Taj Mahal

The beauty of the Taj Mahal was not exaggerated. From the blue pools to the detailed white marble on the Taj Mahal, our jaws were permanently dropped. The Taj Mahal truly wrapped up our trip to India in the most beautiful way. I know our experiences, the people we’ve met, the cultures we’ve grown to love (definitely including chai at every meal), and all the places we’ve visited will stay with the Global Projects Program teams forever.

Go Bucks!

Screeeeech…. Project Pivot

Fisher undergraduates Hanna Atiyeh, Roni Groebner, Elizabeth Navarre, Adela Pang and Joe Wimer share their cultural and professional development experience during their 3-week Global Projects Program in Jaisalmer, India.

Upon arrival in Jaisalmer, the team quickly learned that India is entirely different from the US in every way, shape, and form. Adjusting to these differences and finalizing our project scope at the same time was tough work. While we weren’t exactly sure where to start, we knew from our class with our Faculty Adviser, Heidi Eldred, that all good consultants start by asking lots of questions. Therefore, the first couple days were heavily based on tours, interviews, and learning about the fort, its issues, and how it functioned. We also began to develop our network in Jaisalmer through help from the Ohio State India Global Gateway, our tour guide, hotel manager, etc. We asked everyone we met for more introductions and, in this way, leveraged our initial connections.

The Jaisalmer team eating breakfast at "KB" with Lalu, Bhanu and Vimal
The Jaisalmer team eating breakfast at “KB” with Lalu, Bhanu and Vimal

Through various interviews and collaborations with locals, municipal boards, and NGO’s such as I Love Jaisalmer, the team began to see that the scope of our project was quickly evolving from what we originally thought it would be. It wasn’t “scope creep”; it was “scope pivot”!  We came into the project understanding that our task was to hold onto the “UNESCO World Heritage Site” designation and increase tourism in order to raise money to sustain the fort. In reality, we learned that the real need was not tourism; it was preserving the Fort in order to have any tourism at all by addressing the Fort’s water systems- primarily the sewage system.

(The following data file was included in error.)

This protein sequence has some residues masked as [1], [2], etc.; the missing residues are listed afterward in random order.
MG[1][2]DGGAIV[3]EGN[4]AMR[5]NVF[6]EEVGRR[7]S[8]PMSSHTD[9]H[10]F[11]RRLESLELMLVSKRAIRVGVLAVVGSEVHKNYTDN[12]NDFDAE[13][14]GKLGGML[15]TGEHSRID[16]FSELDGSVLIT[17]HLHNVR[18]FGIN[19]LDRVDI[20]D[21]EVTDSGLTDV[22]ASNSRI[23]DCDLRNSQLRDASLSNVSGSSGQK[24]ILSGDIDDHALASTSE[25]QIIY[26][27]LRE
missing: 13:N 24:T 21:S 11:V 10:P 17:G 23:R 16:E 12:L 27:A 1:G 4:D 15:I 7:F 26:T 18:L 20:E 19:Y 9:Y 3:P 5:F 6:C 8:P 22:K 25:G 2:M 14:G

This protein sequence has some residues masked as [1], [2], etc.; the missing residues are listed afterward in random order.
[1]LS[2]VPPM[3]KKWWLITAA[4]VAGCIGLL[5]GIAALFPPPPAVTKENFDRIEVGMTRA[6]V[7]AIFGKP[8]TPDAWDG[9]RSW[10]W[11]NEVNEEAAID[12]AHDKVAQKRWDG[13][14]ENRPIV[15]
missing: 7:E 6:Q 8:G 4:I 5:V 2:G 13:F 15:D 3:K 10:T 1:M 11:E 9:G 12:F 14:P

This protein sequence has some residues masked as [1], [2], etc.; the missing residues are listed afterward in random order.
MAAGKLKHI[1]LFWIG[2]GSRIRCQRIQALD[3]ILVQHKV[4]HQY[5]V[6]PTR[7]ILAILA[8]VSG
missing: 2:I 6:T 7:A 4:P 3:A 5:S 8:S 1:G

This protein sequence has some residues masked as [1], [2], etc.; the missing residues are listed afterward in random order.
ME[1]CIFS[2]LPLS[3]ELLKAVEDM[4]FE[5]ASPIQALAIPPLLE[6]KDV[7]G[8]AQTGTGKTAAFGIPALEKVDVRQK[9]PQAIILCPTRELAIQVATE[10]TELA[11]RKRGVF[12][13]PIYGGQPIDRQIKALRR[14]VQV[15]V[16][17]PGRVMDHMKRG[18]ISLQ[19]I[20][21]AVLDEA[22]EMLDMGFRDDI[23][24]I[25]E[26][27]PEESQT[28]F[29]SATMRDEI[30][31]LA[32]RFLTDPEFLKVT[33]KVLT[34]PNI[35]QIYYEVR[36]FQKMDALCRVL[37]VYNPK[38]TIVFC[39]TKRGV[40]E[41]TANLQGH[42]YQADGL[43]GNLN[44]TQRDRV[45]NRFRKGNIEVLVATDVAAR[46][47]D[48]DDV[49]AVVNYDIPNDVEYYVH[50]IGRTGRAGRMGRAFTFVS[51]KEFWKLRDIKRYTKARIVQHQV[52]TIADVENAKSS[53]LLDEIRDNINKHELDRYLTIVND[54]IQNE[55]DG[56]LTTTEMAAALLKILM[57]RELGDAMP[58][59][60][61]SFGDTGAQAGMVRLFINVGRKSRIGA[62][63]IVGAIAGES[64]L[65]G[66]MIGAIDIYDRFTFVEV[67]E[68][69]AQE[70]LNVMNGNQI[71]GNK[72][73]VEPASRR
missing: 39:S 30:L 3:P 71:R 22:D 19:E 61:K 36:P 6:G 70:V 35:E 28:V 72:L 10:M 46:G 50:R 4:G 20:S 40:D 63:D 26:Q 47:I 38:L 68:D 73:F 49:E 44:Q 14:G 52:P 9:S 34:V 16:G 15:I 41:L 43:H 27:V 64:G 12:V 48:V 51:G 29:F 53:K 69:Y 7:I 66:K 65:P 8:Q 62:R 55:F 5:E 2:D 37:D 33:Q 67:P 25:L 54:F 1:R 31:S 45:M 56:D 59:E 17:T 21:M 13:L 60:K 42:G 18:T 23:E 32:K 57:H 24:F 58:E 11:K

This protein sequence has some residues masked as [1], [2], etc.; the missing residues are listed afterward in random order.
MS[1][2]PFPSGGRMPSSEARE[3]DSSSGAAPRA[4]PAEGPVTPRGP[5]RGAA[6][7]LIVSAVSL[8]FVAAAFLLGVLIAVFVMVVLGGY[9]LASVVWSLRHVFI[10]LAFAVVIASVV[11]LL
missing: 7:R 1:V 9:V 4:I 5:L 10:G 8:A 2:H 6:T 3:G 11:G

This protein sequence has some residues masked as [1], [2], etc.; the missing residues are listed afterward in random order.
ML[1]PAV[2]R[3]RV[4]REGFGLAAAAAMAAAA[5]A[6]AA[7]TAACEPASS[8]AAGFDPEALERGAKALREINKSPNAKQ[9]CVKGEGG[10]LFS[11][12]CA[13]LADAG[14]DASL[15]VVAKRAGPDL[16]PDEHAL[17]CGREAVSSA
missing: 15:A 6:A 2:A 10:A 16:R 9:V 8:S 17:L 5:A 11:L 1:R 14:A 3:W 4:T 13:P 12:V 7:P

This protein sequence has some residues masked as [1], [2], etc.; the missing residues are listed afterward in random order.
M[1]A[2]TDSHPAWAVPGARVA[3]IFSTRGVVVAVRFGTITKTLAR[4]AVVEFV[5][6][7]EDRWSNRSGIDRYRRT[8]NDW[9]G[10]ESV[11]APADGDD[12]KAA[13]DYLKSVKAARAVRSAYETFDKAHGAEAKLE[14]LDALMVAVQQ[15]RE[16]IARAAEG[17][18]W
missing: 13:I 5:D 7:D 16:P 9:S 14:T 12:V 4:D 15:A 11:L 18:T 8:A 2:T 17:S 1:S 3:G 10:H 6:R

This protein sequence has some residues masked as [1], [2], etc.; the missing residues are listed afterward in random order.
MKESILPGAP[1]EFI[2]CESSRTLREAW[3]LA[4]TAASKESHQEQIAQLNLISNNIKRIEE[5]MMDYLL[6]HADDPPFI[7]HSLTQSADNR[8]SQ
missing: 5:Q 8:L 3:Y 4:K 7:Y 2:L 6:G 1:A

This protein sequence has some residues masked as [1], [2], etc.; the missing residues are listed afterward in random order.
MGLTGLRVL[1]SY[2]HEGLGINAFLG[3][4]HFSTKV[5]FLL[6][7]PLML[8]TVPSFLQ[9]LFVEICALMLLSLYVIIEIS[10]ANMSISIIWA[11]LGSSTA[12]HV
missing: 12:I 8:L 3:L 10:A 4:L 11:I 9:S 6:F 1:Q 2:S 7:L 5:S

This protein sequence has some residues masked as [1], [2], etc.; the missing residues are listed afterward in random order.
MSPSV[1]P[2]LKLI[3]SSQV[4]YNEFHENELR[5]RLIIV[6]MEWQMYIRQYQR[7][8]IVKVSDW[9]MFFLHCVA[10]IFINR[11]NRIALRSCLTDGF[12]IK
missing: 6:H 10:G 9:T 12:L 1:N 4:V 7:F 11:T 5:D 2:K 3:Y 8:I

the Fort’s water tank
The Fort’s water tank that has been leaking for the past seven years

The sewage and water supply systems are the biggest problems immediately facing the fort. There are breakdown issues with the sewage system and maintenance occurs frequently. Basically, the sewage chambers that help move sewage from homes to the sewer evacuation pipes often get blocked and are hard to access; there is a lack of proper drainage, which causes flooding; and the system itself was not installed properly. And sadly, a major overhaul that was completed last year is already in need of multiple fixes and repars. Though these problems are burdensome, it’s not merely about inconvenience. Flooding due to a lack of drainage causes slow water seepage into the Fort’s hilltop foundation and is taking its toll on the integrity of the hill and structural wellbeing of the Fort.

cast iron sewage chamber cover
This cast iron sewage chamber cover was made to accommodate easy access to the sewage chamber for repair. While practical, this cover is illegal. Most covers are cut-to-fit stone slabs cemented in place for aesthetic reasons as dictated by Archaeological Survey of India officials and present a huge obstacle to repair and maintenance.